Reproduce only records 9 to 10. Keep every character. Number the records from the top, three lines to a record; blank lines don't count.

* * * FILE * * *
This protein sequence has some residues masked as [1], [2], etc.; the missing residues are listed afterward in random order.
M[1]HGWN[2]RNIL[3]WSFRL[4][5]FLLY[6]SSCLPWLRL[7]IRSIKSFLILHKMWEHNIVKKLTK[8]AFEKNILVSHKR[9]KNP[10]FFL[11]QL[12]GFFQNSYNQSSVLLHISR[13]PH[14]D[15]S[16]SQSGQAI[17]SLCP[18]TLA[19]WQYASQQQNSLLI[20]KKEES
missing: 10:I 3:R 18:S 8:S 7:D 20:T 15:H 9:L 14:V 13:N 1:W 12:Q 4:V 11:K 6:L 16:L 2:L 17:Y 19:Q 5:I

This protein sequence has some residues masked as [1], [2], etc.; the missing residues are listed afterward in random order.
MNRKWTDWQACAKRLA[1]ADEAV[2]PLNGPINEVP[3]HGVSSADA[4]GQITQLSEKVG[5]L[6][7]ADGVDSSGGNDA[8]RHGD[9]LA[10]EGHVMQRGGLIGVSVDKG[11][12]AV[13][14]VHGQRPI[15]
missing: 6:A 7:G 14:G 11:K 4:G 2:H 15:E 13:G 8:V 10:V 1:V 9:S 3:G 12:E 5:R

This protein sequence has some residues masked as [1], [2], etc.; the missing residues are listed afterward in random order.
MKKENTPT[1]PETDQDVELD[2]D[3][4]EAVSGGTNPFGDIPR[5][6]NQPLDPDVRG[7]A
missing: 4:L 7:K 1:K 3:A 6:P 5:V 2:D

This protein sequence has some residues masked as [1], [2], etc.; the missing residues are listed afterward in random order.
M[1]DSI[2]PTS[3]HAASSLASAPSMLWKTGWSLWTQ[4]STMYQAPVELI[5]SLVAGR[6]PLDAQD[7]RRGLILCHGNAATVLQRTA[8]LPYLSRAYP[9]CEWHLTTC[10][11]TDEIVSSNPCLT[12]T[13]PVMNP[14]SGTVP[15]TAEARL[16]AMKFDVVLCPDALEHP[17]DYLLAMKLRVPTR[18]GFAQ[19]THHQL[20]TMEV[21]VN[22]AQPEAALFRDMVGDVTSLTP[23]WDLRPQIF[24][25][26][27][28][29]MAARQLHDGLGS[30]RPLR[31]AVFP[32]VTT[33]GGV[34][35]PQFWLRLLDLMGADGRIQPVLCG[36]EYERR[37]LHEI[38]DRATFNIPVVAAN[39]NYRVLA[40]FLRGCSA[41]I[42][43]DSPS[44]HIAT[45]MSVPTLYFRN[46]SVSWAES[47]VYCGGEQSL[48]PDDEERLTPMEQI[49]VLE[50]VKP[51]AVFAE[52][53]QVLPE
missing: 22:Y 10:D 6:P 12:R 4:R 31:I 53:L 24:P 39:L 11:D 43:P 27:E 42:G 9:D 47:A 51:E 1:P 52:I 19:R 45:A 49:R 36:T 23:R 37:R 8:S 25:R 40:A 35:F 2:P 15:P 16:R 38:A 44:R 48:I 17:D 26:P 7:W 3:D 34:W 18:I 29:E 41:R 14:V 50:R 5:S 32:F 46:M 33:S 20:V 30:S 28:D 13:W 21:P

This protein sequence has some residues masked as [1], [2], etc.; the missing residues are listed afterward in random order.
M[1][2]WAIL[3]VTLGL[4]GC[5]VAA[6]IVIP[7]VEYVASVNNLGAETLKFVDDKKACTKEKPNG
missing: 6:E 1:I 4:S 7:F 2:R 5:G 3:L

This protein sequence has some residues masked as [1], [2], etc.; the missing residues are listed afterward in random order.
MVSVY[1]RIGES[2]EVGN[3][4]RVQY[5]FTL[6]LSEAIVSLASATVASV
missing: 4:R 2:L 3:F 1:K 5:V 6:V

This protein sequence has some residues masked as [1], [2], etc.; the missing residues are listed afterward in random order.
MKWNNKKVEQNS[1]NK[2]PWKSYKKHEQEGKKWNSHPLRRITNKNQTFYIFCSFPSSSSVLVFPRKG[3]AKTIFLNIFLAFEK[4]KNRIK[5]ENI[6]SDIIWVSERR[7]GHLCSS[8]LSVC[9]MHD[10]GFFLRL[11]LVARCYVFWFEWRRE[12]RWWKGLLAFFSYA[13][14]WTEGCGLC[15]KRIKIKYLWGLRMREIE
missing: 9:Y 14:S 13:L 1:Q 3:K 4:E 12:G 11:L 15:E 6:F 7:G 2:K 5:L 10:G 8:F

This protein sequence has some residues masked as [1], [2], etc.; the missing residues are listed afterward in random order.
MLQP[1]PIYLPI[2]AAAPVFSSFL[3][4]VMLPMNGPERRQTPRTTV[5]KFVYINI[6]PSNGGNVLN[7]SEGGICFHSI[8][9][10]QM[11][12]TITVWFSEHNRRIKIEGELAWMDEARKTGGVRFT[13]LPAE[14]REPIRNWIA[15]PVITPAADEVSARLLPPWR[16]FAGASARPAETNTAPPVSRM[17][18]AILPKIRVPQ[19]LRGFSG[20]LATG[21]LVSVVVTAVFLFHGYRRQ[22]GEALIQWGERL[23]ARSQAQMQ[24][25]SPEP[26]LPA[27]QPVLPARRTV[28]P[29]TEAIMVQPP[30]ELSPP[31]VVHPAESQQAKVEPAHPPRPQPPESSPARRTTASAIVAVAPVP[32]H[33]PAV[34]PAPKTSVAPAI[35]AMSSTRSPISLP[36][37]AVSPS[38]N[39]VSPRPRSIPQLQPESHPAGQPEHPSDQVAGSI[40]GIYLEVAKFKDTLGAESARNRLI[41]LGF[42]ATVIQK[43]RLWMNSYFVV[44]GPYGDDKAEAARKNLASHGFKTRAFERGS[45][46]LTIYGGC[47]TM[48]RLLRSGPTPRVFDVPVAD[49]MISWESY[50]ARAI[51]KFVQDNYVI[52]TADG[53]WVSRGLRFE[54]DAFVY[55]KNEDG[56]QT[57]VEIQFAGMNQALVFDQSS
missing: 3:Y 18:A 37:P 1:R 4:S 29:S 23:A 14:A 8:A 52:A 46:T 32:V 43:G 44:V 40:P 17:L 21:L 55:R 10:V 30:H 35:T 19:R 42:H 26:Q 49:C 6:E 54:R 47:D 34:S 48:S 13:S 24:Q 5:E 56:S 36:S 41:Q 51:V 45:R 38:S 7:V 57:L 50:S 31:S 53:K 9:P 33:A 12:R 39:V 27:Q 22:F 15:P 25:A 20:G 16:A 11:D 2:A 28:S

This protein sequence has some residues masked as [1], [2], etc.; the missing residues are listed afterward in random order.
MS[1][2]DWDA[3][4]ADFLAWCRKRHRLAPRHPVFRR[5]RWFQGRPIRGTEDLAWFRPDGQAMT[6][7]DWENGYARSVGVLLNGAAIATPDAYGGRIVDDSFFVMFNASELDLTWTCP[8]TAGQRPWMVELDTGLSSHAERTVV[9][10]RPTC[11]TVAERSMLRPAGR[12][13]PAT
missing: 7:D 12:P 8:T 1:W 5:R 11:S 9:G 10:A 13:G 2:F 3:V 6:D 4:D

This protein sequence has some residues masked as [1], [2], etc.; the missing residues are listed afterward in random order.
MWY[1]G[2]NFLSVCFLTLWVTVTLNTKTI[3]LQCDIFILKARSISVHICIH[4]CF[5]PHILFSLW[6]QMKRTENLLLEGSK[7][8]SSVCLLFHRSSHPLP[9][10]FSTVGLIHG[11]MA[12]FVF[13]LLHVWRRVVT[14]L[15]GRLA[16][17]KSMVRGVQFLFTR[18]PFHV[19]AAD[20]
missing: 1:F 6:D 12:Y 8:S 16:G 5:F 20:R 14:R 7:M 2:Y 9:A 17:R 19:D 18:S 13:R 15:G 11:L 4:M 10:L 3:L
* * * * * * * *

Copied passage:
This protein sequence has some residues masked as [1], [2], etc.; the missing residues are listed afterward in random order.
MS[1][2]DWDA[3][4]ADFLAWCRKRHRLAPRHPVFRR[5]RWFQGRPIRGTEDLAWFRPDGQAMT[6][7]DWENGYARSVGVLLNGAAIATPDAYGGRIVDDSFFVMFNASELDLTWTCP[8]TAGQRPWMVELDTGLSSHAERTVV[9][10]RPTC[11]TVAERSMLRPAGR[12][13]PAT
missing: 7:D 12:P 8:T 1:W 5:R 11:S 9:G 10:A 13:G 2:F 3:V 6:D 4:D

This protein sequence has some residues masked as [1], [2], etc.; the missing residues are listed afterward in random order.
MWY[1]G[2]NFLSVCFLTLWVTVTLNTKTI[3]LQCDIFILKARSISVHICIH[4]CF[5]PHILFSLW[6]QMKRTENLLLEGSK[7][8]SSVCLLFHRSSHPLP[9][10]FSTVGLIHG[11]MA[12]FVF[13]LLHVWRRVVT[14]L[15]GRLA[16][17]KSMVRGVQFLFTR[18]PFHV[19]AAD[20]
missing: 1:F 6:D 12:Y 8:S 16:G 5:F 20:R 14:R 7:M 2:Y 9:A 17:R 19:D 18:S 13:R 15:G 11:L 4:M 10:L 3:L